Equilibrium Modeling of Clinoptilolite-Analcime Equilibria at Yucca Mountain, Nevada, USA

Steve J. Chipera and David L. Bish
Earth and Enviromental Sciences, Los Alamos National Laboratory, Mail Stop D469, Los Alamos, New Mexico 87545

Abstract: Yucca Mountain, Nevada, is being investigated to determine its suitability to host a potential high-level radioactive waste respository. An important reason for its choice as a potential repository site was the presence of thick zeolite-rich horizons in the altered volcanic tufts that compose the mountain. Clinoptilolite is the most abundant zeolite at Yucca Mountain and may be important in radionuclide retardation and in determining hydrologic properties. Therefore, it is necessary to understand the geochemical conditions affecting its long-term stability. For example, it has been suggested that long-term, repository-induced heating of the rocks at Yucca Mountain may lead to the transformation of clinoptilolite to analcime, thereby significantly affecting the hydrologic properties and retardation capabilities of the rock.

Thermodynamic modeling of clinoptilolite-analcime equilibria was conducted with the program Ge0-Calc PTA-SYSTEM using estimated thermodynamic data for measured chemical compositions of clinoptilolite and analcime at Yucca Mountain. Log[(aK+)2/aCa2+] versus log[(aNa+)2/aCa2+] diagrams were calculated to model the conditions under which clinoptilolite may transform to analcime. Temperature, relative cation abundances and silica activity are all important factors in determining clinoptilolite-analcime equilibria. Increased Na+ concentrations in either clinoptilolite or the fluid phase, increased clinoptilolite K+ concentration, increased temperature and decreased aqueous silica activity all stabilize analcime relative to clinoptilolite, assuming present-day Yucca Mountain water compositions. However, increased Ca2+ concentrations in either clinoptilolite or the fluid phase, increased aqueous K+ concentration and increased Al:Si ratios in clinoptilolite (heulandite) all stabilize clinoptilolite with respect to analcime.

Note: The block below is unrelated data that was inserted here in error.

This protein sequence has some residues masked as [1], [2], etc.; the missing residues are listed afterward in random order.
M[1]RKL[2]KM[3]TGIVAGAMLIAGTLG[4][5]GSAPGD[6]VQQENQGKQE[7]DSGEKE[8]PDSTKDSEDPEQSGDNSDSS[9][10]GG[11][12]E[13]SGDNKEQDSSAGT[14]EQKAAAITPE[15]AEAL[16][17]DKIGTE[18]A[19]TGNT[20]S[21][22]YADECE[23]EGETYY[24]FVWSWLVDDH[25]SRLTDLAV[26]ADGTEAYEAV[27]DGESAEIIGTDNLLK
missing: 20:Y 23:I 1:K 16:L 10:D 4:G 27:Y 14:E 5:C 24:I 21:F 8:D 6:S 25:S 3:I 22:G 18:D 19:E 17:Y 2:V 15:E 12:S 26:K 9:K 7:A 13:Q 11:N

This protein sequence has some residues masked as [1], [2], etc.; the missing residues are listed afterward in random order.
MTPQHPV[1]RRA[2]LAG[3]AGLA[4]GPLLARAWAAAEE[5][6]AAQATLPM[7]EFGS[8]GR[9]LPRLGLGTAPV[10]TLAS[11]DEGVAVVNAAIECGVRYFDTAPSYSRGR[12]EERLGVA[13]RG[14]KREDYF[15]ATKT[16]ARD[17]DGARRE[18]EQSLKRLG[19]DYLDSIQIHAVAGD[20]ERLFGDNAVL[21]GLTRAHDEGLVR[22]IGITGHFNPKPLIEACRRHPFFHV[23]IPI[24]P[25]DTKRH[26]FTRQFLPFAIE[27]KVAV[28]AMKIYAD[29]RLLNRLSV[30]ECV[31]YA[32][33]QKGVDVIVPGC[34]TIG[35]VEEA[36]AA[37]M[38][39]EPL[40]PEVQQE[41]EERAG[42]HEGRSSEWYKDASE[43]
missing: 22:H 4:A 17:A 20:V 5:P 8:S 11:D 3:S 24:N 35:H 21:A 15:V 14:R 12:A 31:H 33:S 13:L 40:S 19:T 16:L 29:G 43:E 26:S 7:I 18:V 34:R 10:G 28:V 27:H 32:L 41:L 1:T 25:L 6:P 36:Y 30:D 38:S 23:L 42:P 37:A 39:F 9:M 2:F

Assuming well J-13 water as the analog chemistry for Yucca Mountain water, clinoptilolite should remain stable with respect to analcime if temperatures in the clinoptilolite-bearing horizons do not significantly exceed 100 °C. Even if temperatures rise significantly (for example, to 150 °C not all clinoptilolite should alter to analcime. Perhaps more importantly, thermodynamic modeling suggests that some Yucca Mountain clinoptilolites, particularly those rich in Ca and Al, will remain stable at elevated temperatures, even with an aqueous silica activity at quartz saturation.

Key Words: Analcime • Clinoptilolite • Modeling • Stability • Thermodynamic • Zeolite

Clays and Clay Minerals; April 1997 v. 45; no. 2; p. 226-239; DOI: 10.1346/CCMN.1997.0450211
© 1997, The Clay Minerals Society
Clay Minerals Society (www.clays.org)